So there’s no _technical_ problem, just a network effect. Is there a _social_ problem? That, too, depends on how much information you and your peeps have, how well you understand what’s happening.

First concern: the spam sent under your name to Aunt Edna (or more likely to an utter stranger). What will Edna think of me?! Nothing. She didn’t even get it. Her mailserver blocked it. That’s why you got the auto-response.

Second concern: whomever (or whatever) warned you about sending spam apparently thinks you’re a bad girl. You don’t want _anybody_ thinking that. Relax. It was a machine, a rather dumb one.

Here are the take-aways:

  1. Never trust a ‘From:’ address alone. You can’t. You never could. So forget that.
  2. Ignore backscatter if you use GMail, Yahoo! Mail, or one of the other big services. If there’s a problem, it’s theirs. And there’s probably not a problem.
  3. Ignore backscatter if you *know* your desktop email client isn’t compromised. Past experience has made Windows users paranoid. Updated Windows installs aren’t nearly as vulnerable. It remains a best practice *not* to use Internet Explorer nor Outlook Express. They were the egregious point of failure– and, however improved, are vulnerable by design and ubiquity.
  4. Don’t fly into a tizzy and start spamming your peeps and your lists in shame. Windows trained this into you. You’ll have to train yourself out, and the first step to recovery is staying calm.
  5. Never, ever retrieve or send email over an insecure connection. GMail won’t let you, cuz Google’s not dumb. Whenever you’re setting-up an account, connect with SSL/TLS. POP3, IMAP, SMTP … no matter. Always choose the SSL option and avoid providers who don’t offer one. Your email account’s username and password can’t be filched if they’re never sent over an insecure wire.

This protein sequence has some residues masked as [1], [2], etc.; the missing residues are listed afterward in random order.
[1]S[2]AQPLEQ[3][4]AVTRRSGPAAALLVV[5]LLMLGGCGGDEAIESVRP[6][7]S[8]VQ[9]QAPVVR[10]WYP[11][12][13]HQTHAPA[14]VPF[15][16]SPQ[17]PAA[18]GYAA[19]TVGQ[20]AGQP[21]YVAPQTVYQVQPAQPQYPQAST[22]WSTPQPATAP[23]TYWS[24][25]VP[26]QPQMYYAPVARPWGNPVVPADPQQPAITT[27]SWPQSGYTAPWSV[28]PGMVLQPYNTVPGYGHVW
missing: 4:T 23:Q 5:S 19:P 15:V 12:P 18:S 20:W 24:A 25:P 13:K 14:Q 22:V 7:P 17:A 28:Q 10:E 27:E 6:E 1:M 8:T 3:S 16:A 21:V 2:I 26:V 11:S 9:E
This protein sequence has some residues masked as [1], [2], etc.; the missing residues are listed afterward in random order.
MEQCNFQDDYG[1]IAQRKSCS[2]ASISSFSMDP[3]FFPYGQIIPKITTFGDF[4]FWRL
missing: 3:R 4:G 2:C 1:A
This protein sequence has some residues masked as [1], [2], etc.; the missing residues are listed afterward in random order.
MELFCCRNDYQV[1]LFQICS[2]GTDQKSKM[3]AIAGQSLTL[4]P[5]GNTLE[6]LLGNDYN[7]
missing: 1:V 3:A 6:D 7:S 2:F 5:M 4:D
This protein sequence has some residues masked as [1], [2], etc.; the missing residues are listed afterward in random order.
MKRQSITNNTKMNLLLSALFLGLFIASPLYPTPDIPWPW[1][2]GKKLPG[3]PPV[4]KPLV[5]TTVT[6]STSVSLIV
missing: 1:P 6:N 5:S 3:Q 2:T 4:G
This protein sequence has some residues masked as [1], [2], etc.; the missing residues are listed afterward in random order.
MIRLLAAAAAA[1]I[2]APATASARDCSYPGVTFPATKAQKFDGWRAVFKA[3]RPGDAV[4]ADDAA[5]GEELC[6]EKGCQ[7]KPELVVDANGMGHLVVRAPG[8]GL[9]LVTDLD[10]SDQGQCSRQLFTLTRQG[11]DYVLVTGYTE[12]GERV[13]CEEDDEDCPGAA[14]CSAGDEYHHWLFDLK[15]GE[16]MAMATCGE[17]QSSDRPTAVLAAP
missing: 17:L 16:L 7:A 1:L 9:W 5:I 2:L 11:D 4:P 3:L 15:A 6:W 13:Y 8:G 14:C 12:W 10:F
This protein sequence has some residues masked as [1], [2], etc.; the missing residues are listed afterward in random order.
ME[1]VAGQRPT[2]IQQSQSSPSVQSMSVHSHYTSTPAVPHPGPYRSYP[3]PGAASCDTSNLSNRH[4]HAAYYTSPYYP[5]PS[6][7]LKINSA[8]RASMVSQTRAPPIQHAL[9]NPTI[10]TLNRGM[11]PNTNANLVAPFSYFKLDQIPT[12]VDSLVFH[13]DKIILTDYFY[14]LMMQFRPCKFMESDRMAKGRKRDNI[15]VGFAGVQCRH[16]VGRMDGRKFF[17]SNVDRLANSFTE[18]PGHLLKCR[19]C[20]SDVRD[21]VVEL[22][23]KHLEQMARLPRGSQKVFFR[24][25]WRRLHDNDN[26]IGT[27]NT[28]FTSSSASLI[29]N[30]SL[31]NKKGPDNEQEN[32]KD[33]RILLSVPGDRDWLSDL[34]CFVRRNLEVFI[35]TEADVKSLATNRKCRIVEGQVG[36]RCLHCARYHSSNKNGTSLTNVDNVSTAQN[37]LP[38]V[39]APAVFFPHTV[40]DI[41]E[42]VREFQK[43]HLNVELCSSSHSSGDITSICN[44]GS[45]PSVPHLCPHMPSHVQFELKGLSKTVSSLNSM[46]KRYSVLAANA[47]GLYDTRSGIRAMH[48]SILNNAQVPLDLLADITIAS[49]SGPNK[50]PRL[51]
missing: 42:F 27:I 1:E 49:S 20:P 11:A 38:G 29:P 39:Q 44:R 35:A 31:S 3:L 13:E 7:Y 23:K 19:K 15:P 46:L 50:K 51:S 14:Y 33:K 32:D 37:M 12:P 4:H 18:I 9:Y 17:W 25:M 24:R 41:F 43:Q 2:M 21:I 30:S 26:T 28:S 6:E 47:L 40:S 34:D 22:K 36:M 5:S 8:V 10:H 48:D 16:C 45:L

6. Send plain text email, and read messages as plain text regardless how they were sent. Why did the the Trojans admit the horse? Because it was fancy. You don’t need fancy. You’re a writer, not a formatter, and it’s your words that matter.

All that stuff about firewalls and virus scanners and changing passwords all the time … yeah, sure, that’s fine. But none of it’s related to your recent fear — which concerns a network effect and is cured with knowledge.

***********

Thanks Lou!





Handy software development references

27 08 2007

I *love* being a member of the Lone Writers Special Interest Group of the Society for Technical Communication (STC). Someone always has something neat to contribute, and in amongst all the helpful suggestions and discussions, there are the occasional gems of reference material… like these shared by one of the members last week: